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NEW DELHI/MUMBAI: Indian opposition parties called on Monday for an investigation into chat messages from a top TV anchor that they said showed prior knowledge of air strikes carried out by Prime Minister Narendra Modi’s government against Pakistan in 2019.

Arnab Goswami, editor-in-chief of Republic TV network, told the head of a TV ratings agency that India would launch a "bigger than a normal strike" on its arch-rival - three days before Indian combat jets struck alleged “militant targets” on Pakistani soil. The raid brought the two nations to the brink of war. "On Pakistan, the government is confident of striking in a way that people will be elated," a transcript of the messages sent by Goswami said. "Exact words used."

The messages, reported by Indian media and seen by Reuters, are part of a charge-sheet filed by police in Mumbai investigating alleged fixing of ratings by Republic - charges the network denies. Goswami denied prior knowledge of the air strikes, that were carried out weeks after an attack on an Indian paramilitary convoy in the Pulwama district of the illegally occupied Jammu. "India's intention to hit back at Pakistan after the Pulwama attack was an officially-stated position," he said in a statement released by Republic. "There was no doubt in any nationalist Indian's mind that we would hit back," he added, accusing opposition parties of acting as a "mouthpiece" for Pakistan. Spokesmen for India's defence and foreign ministries did not immediately respond to requests for comment on the transcripts. Republic has always adopted positions supportive of the Modi government and Goswami is known for his aggressive attacks on the opposition in his prime-time nightly programme, one of the country's most watched. India's main opposition Congress party, as well as Shiv Sena, a regional party that governs Maharashtra state where the TV channel is based, have both called for a government inquiry into the messages.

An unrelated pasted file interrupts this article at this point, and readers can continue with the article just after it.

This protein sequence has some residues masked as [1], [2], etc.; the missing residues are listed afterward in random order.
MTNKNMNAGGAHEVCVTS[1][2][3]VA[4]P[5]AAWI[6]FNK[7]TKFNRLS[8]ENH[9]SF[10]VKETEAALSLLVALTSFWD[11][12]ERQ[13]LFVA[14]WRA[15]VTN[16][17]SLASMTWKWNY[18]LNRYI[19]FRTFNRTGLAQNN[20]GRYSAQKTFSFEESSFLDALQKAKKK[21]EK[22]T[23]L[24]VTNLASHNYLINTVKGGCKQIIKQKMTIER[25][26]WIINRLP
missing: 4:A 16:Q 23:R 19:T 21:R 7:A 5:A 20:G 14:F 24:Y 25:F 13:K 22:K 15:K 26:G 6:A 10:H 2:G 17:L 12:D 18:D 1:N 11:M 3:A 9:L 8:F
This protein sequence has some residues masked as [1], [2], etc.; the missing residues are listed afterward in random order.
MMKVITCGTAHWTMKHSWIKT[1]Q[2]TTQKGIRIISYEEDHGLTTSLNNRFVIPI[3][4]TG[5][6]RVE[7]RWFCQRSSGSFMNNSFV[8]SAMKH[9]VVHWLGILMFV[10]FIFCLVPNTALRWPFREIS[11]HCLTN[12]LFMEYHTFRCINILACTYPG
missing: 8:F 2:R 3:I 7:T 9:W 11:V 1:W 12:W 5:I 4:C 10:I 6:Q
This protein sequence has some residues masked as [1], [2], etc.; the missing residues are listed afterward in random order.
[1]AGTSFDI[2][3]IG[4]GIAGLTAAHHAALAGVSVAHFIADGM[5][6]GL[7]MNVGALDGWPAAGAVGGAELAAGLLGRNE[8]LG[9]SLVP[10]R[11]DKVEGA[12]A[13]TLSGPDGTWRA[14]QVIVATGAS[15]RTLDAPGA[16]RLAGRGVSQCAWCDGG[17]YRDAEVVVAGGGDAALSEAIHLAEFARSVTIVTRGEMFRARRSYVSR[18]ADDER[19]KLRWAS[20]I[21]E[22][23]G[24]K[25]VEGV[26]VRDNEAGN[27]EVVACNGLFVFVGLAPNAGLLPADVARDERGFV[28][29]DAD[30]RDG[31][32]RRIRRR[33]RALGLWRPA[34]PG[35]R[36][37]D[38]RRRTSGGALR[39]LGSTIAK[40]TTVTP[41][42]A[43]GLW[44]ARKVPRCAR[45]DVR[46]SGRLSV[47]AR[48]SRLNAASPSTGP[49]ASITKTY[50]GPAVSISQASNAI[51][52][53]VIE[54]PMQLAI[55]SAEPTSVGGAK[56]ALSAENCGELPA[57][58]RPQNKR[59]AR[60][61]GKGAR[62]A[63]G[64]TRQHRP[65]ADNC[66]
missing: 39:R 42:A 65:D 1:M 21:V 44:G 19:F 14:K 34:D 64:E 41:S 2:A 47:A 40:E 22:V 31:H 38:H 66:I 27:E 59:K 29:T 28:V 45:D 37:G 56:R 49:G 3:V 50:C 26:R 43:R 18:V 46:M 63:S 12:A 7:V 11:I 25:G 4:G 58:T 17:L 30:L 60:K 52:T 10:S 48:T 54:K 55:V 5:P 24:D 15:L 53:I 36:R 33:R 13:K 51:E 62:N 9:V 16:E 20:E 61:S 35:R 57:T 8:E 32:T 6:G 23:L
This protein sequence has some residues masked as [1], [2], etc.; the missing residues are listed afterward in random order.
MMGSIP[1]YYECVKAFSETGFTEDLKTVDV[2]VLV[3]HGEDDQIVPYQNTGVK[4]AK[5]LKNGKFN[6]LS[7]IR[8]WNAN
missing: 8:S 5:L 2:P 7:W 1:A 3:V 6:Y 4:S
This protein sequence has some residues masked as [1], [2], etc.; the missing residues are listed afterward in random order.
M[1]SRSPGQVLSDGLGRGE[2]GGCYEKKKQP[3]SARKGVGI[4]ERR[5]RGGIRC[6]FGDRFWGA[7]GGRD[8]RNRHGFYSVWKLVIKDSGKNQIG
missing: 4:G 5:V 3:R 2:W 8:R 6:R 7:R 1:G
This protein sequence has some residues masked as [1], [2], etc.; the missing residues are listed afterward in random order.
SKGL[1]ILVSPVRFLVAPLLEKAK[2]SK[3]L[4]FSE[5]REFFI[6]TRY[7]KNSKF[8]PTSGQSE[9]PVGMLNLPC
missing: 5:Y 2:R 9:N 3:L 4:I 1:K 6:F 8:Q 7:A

Shashi Tharoor, a Congress lawmaker, said the messages required "serious inquiry" by the Modi government, which has made national security a top priority. The messages have reignited tensions with Pakistan, with Islamabad's foreign ministry saying the transcripts showed the strikes were engineered to coincide with a general election that Modi won by a landslide a few months later.